Population projections : results and brief analysis of five projection variants 2015-2050

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Population projections : results and brief analysis of five projection variants 2015-2050

For the 2015-2050 Curaçao population projections five variants are composed by making five different combinations from a set of two fertility assumptions, one mortality assumption and four migration assumptions. Migration is the component with the largest impact on population development in Curaçao and therefore plays a dominant role in the population projections. The cohort component method is used for the projections. The standard migration variant, constant fertility variant, high
immigration variant and the emigration wave variant represent likely scenarios of future population growth, i.e. forecasts. The zero-migration variant is not a realistic scenario, and can be merely used as a frame of reference. Future population growth in Curaçao will be largest for the high immigration variant which yields a population size of almost 220,000 persons in 2050. Mass emigration (emigration wave) in the near future will lead to a population decline, which may cause the population size to reduce to about 146,000 persons in 2050. The standard migration and constant fertility scenarios project a population size of around 178,000 and 189,000 persons respectively. Without international migration the population size will slowly start to decrease to reach a little fewer than 155,000 persons in 2050. The
population growth rate is expected to decline and eventually become negative in all variants, except the high immigration variant. All projection variants show that population aging is irreversible and has a big impact on the population. High positive net migration slows the aging process whereas an emigration wave speeds
up the aging process. As life expectancy is set to increase further towards 2050, the median age of the population is expected to be between 46 and 52 years in 2050.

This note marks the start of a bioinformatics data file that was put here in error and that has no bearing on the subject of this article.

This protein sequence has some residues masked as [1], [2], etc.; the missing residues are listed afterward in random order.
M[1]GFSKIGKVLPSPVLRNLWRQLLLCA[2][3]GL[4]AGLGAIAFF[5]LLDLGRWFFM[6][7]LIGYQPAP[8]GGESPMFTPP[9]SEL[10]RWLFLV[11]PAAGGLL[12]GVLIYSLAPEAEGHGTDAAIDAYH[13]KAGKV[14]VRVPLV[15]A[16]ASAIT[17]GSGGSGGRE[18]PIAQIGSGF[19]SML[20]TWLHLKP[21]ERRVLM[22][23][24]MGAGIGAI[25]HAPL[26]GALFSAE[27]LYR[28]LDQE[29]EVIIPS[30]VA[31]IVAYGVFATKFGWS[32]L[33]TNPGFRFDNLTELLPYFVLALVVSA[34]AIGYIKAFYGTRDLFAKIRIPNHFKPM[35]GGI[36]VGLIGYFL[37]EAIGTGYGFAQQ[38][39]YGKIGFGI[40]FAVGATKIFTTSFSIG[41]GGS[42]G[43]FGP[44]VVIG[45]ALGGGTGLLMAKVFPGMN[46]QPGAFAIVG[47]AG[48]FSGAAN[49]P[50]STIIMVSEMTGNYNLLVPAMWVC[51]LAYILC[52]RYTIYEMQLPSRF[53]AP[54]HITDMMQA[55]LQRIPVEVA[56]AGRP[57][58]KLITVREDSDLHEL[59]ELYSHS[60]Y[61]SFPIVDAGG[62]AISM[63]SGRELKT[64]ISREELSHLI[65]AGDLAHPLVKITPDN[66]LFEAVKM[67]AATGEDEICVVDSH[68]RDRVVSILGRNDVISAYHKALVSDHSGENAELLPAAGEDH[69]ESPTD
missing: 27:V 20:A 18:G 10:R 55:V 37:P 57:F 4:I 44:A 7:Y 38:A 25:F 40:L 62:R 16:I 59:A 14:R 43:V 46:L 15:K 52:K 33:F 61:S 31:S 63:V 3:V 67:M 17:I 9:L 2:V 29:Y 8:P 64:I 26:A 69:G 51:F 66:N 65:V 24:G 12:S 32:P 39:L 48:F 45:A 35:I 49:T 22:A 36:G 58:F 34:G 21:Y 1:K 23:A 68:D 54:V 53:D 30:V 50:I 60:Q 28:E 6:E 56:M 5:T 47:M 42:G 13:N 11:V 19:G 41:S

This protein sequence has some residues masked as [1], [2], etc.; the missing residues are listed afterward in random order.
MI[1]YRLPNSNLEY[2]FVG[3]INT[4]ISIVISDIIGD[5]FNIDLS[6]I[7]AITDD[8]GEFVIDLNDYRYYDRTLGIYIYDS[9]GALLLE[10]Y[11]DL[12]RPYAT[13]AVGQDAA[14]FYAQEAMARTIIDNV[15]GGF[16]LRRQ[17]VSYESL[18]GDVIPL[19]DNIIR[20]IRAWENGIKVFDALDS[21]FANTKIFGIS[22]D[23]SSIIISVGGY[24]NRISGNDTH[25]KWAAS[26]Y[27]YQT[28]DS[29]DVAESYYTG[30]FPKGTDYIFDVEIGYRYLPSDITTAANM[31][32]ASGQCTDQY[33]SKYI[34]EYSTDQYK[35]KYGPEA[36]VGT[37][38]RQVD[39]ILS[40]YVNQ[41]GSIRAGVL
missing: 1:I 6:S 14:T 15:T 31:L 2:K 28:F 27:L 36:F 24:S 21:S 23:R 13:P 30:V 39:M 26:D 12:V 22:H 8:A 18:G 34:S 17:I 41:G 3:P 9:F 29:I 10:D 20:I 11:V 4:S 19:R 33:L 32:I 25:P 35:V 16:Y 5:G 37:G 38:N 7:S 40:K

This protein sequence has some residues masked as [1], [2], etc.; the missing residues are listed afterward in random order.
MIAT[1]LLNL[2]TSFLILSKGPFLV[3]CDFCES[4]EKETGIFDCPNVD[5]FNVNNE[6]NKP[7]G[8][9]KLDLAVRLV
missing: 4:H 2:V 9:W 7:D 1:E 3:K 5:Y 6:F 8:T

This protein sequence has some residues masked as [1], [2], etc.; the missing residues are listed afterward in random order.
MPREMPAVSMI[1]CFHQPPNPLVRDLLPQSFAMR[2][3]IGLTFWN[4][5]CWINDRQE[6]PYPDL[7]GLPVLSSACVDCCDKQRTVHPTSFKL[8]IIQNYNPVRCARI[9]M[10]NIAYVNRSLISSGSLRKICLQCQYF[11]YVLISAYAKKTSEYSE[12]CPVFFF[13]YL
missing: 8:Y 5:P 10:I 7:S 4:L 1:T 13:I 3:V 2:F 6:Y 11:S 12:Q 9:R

The population aged 65 years or older is estimated to make up between 24 and 30 percent of the Curaçaoan population in 2050. It is expected that in 2050 every elderly person will be economically dependent on half the number of working-age persons (about 2 persons) compared to 2015 (about 4 persons). At the same time, due to a declining fertility rate, the proportion of youth in the population is expected to decline from 19 percent in 2015 to somewhere between 14 and 17 percent in 2050. If the fertility rate will remain constant at the 2015 level, the 'dejuvenation' of the population will be less severe than in the case of an emigration wave, which, of all projection variants, will cause the largest decline in the share of youth in the population. Decomposition of the standard migration variant shows that future population growth is mainly driven by migration, which accounts for about 15 percent growth of the population between 2015 and 2050. The increasing life expectancy adds almost 4 percent to the 2015 population and the age structure of the baseline population accounts for about one percent of the population growth. Fertility
decline, on the other hand, reduces the population by six percent between 2015 and 2050. Altogether, a population growth of 13 percent is expected in the standard migration variant

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